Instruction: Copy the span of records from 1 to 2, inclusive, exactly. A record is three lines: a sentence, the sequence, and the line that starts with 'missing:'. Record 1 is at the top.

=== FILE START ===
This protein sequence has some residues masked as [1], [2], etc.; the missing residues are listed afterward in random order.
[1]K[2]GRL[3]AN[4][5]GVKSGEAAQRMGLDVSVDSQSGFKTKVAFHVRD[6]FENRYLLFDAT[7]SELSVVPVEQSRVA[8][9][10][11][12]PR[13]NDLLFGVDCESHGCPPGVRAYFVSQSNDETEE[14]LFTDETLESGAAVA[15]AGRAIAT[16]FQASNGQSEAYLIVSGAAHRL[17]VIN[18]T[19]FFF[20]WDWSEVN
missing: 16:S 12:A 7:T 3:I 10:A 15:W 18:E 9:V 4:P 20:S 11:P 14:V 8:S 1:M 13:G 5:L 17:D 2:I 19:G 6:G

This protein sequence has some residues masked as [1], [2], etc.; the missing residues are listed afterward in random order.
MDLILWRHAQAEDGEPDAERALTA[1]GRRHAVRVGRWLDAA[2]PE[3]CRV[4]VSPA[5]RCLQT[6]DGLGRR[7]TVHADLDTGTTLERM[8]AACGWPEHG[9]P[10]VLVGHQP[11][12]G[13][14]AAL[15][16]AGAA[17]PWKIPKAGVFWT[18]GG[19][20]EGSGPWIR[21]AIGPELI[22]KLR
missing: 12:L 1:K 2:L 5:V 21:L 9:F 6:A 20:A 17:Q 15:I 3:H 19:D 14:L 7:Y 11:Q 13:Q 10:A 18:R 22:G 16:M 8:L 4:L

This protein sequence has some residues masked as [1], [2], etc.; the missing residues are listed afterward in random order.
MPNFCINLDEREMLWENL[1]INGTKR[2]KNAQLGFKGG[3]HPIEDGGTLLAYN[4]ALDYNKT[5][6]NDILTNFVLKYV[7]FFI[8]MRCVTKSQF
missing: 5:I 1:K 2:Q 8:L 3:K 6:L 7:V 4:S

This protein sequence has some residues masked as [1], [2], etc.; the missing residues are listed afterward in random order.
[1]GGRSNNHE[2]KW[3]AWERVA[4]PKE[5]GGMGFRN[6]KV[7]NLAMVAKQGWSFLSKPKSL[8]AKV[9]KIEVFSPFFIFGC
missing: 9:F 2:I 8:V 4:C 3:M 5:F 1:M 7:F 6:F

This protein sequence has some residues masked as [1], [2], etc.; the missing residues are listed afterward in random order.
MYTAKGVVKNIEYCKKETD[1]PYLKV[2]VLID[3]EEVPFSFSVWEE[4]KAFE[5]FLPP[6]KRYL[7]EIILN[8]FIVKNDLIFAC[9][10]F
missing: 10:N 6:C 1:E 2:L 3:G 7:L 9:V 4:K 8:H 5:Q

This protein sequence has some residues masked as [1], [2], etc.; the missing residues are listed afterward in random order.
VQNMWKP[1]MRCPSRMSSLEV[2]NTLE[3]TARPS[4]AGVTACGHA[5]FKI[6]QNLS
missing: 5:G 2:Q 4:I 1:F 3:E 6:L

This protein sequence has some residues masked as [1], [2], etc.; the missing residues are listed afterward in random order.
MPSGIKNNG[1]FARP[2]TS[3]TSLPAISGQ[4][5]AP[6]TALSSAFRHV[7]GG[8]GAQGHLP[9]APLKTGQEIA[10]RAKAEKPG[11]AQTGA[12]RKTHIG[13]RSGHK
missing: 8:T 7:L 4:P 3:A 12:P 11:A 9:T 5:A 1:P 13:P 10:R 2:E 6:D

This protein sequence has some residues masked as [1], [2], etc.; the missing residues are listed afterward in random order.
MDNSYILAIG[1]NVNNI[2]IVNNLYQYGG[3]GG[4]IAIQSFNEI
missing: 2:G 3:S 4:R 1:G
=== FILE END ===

This protein sequence has some residues masked as [1], [2], etc.; the missing residues are listed afterward in random order.
[1]K[2]GRL[3]AN[4][5]GVKSGEAAQRMGLDVSVDSQSGFKTKVAFHVRD[6]FENRYLLFDAT[7]SELSVVPVEQSRVA[8][9][10][11][12]PR[13]NDLLFGVDCESHGCPPGVRAYFVSQSNDETEE[14]LFTDETLESGAAVA[15]AGRAIAT[16]FQASNGQSEAYLIVSGAAHRL[17]VIN[18]T[19]FFF[20]WDWSEVN
missing: 16:S 12:A 7:T 3:I 10:A 15:W 18:E 9:V 4:P 20:S 11:P 14:V 8:S 1:M 13:G 5:L 17:D 2:I 19:G 6:G

This protein sequence has some residues masked as [1], [2], etc.; the missing residues are listed afterward in random order.
MDLILWRHAQAEDGEPDAERALTA[1]GRRHAVRVGRWLDAA[2]PE[3]CRV[4]VSPA[5]RCLQT[6]DGLGRR[7]TVHADLDTGTTLERM[8]AACGWPEHG[9]P[10]VLVGHQP[11][12]G[13][14]AAL[15][16]AGAA[17]PWKIPKAGVFWT[18]GG[19][20]EGSGPWIR[21]AIGPELI[22]KLR
missing: 12:L 1:K 2:L 5:V 21:L 9:F 6:A 20:A 17:Q 15:I 3:H 19:D 14:L 7:Y 11:Q 13:Q 10:A 18:R 22:G 16:M 8:L 4:L